Fiscal board certifies Puerto Rico’s 2023 fiscal plan
The executive director of the Financial Oversight and Management Board for Puerto Rico, Robert Mujica, announced that the island’s 2023 fiscal plan has been certified by the panel, and that it provides a blueprint for fiscal responsibility and sustainable economic growth.
At a news conference at the oversight board’s headquarters in Hato Rey, he said that the plan represents a collaborative approach to reform the education system and “ensures that billions of dollars invested in our public schools translate to improving outcomes for the children in them.”
The plan, he said, also represents a road map for tax reform to make more equitable, fair contributions to taxpayers and to finance the necessary government services and investments in Puerto Rico’s future. For the continuation of civil service reform, it will enable the government to deliver the services that the people of Puerto Rico need.
He added that the Fiscal Plan aims to ensure that critical projects to revitalize the island’s infrastructure are approved. “There is no time to waste, and the sense of urgency amongst the government will not be the exception,” he said. “The Fiscal Plan provides the foundation for solid infrastructure, reliable power, and well-maintained roads, and for this reason, the Fiscal Plan is a transformation plan. “This year’s revisions also give the Fiscal Plan a new structure.”
In a statement, Gov. Pedro Pierluisi said the plan is a “living document” that incorporates many areas of reform and fiscal responsibility that his administration is working on.
“We received the final document that was certified by the members of the Financial Oversight and Management Board, and our team is in the process of analyzing it,” the governor said. He also welcomed the inclusion of what he called initiatives to strengthen the public education system, reform the tax system, invest in government efficiency and to strengthen the business environment to further make the island an attractive investment destination.
Debt is ‘largely behind us’
The board’s Mujica noted that as the restructuring of Puerto Rico’s “massive debt” is now “largely behind us,” the panel’s sole focus “now is on cementing fiscal responsibility and working with the government in creating a solid foundation for economic growth.”
“Sustainable economic growth relies on responsible fiscal management and reforms that transform Puerto Rico’s education system, tax system, and its infrastructure,” he said. “The new Fiscal Plan is a Transformation Plan that defines those reforms critical for Puerto Rico’s future and for the life of every resident.”
Overall, Mujica said, the savings of more than $70 billion in the debt’s restructuring “are providing critical relief for the Commonwealth and an opportunity to begin investing in the budgets of the future.”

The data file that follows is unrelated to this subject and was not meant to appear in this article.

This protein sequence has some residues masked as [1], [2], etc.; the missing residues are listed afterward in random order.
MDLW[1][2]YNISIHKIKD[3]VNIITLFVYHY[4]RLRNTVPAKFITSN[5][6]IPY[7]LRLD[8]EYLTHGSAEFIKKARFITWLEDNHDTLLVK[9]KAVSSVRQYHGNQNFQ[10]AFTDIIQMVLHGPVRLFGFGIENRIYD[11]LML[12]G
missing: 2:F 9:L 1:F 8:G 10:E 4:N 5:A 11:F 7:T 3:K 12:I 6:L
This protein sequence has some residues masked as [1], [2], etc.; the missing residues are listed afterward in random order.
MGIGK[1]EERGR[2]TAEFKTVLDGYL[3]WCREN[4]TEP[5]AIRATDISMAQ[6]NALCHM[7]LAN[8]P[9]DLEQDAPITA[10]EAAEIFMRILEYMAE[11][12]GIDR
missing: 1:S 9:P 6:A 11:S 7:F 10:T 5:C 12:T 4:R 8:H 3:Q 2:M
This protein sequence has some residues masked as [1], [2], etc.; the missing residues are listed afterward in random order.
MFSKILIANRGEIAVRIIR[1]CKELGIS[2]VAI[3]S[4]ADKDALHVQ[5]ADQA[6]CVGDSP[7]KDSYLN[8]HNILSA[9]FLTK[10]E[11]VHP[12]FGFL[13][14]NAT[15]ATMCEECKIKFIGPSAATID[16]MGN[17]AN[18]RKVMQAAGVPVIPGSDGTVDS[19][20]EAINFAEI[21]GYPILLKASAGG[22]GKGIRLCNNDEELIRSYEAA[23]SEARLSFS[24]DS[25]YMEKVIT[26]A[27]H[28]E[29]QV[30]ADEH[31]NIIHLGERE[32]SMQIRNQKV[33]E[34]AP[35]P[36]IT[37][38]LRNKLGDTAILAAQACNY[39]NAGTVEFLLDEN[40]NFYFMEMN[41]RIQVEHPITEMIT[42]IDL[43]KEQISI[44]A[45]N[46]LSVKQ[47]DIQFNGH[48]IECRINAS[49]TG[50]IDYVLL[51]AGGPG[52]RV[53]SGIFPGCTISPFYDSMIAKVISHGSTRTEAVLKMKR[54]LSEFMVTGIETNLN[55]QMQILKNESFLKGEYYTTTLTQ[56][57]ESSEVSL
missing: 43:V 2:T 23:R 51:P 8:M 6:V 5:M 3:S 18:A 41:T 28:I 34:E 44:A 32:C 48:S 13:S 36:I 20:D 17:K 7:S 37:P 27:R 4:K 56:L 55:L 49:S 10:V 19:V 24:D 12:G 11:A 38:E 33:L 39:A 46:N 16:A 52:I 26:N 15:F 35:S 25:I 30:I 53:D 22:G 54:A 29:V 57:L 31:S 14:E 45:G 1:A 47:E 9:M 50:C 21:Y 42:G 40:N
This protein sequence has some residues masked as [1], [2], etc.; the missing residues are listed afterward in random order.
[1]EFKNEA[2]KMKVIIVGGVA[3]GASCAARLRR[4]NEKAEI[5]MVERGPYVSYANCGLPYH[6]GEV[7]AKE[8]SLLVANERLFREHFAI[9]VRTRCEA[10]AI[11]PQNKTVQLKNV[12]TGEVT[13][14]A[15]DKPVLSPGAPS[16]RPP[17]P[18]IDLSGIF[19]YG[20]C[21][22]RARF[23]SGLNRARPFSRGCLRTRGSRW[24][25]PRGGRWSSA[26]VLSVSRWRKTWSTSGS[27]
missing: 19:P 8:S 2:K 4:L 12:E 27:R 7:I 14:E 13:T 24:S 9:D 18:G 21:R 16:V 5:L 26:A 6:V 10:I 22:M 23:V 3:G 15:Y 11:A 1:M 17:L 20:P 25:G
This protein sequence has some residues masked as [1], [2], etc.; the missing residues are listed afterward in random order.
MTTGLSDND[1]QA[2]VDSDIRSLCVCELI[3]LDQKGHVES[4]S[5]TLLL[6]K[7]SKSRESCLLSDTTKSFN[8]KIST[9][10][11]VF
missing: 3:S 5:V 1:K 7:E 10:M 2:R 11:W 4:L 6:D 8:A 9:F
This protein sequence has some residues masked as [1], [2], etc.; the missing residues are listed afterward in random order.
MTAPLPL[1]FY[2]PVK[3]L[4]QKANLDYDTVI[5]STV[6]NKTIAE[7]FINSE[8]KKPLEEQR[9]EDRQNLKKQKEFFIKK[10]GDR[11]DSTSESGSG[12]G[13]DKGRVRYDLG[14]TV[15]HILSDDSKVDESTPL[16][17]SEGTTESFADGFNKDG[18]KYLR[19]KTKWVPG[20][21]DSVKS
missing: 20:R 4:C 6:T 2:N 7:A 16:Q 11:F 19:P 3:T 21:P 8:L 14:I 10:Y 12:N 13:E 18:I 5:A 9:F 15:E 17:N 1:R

“This will allow the government to plan the future finances with more certainty,” he noted.
He said that fiscal responsibility still needs to be secured in the long term, but that achieving Puerto Rico’s fiscal responsibility and market access “means more than just restructuring the debt.”
“Puerto Rico has made significant progress in these areas, but continued improvement of the financial management institutions is of the most paramount importance,” the board’s director said.
Mujica said the plan consists of three pillars: strong financial management, with the implementation of a comprehensive agenda; a culture of public-sector performance and excellence through the continued implementation of and investment in Civil Service Reform; and investing for economic growth to ensure sufficient revenues to support the delivery of services.
The document envisions partnering with the Puerto Rico and U.S. governments on the education reform agenda to find a path for deploying the substantial financial resources effectively.
He said the board will be engaging with the government, leaders of Puerto Rico’s schools, educators, and non-governmental organizations (NGOs) to draft an “Education Development Blueprint” that “will prioritize future fiscal plan investments to improve education outcomes.”
Although over the past several years, the government of Puerto Rico has improved the tax system by implementing information reporting requirements and digitizing tax processes, the board said in its press release, significant reform is still needed because the island’s tax system suffers from “complexity, instability, and inconsistency.”
The plan calls for a review of Puerto Rico’s revenue structure as part of a tax reform to improve the income tax structure for individuals and corporations. The board said the government must continue its efforts to reduce the tax system’s “complexity, enhance equity, increase transparency, reduce tax administrative and compliance costs, and maintain, if not enhance, revenues.”